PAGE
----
A taxing plan we hear about too late

Illinois' Democratic political leaders would have us believe they are champions of open government and change. That Rod Blagojevich was the problem, he was removed from office by them, and now it's full speed ahead.

It's full speed ahead, all right. We're all headed right for a significant increase in the state income tax, from 3 percent to 5.25 percent, a $1-per-pack cigarette tax increase and massive gambling expansion. Those bare details were leaked from closed-door meetings, then finally admitted.

First, let us praise those rank-and-file legislators who represent suburban taxpayers who have shared how they view vague talk of tax increases.

State Rep. Elaine Nekritz, a Northbrook Democrat, has said for months she believes an income tax increase is needed. She reiterated that again in a Daily Herald interview this week.

Others who expressed their views were state Rep. Michael Tryon, a Crystal Lake Republican, state Sen. Matt Murphy, a Palatine Republican, and state Rep. Keith Farnham, an Elgin Democrat. Those three all believe spending cuts must first be made before taxes are increased.

State Sen. Michael Noland, an Elgin Democrat, said he wants property taxes cut in return for his support for an income tax hike. And state Rep. Mark Walker, an Arlington Heights Democrat whose term will end Wednesday, said he is more open to voting for a tax increase after seeing good news about holiday spending.

Agree or disagree with them, those suburban legislators are to be commended for sharing with constituents some idea of where they stand before they vote. If only the Democratic leaders would follow their example and actually talk about their plans and ideas for addressing the state's untenable budget crisis out in the open.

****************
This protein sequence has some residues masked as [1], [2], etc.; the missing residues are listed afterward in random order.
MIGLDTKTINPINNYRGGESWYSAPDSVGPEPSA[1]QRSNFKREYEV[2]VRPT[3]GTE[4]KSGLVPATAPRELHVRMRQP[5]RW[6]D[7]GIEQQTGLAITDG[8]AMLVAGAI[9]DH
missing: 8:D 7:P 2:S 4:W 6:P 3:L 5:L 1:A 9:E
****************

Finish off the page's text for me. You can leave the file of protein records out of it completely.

Earlier this week, the University of Illinois' Institute of Government and Public Affairs said the budget shortfall is far worse than revealed recently, $17 billion and growing. Democratic Gov. Pat Quinn has indeed made it clear he wants an income tax increase.

As has been the Springfield practice for decades now, the dealing is done in private. Quinn, House Speaker Michael J. Madigan and Senate President John Cullerton have been hosting closed-door meetings with Republican legislative leaders and others to see if they can cobble together a plan to pass tax increases while touting future cost controls.

Why all the secrecy? Can't we all talk about spending cuts, tax increases and reforms out in the open and in the harsh light of day? The cynics will be laughing by now at the naiveté of that last line. But really. Don't we all deserve to know?

Don't we deserve public hearings and a complete vetting? Don't we deserve the chance to hear how all our representatives and senators view the specifics of the tax increase plans before the hand of government is in our pocket?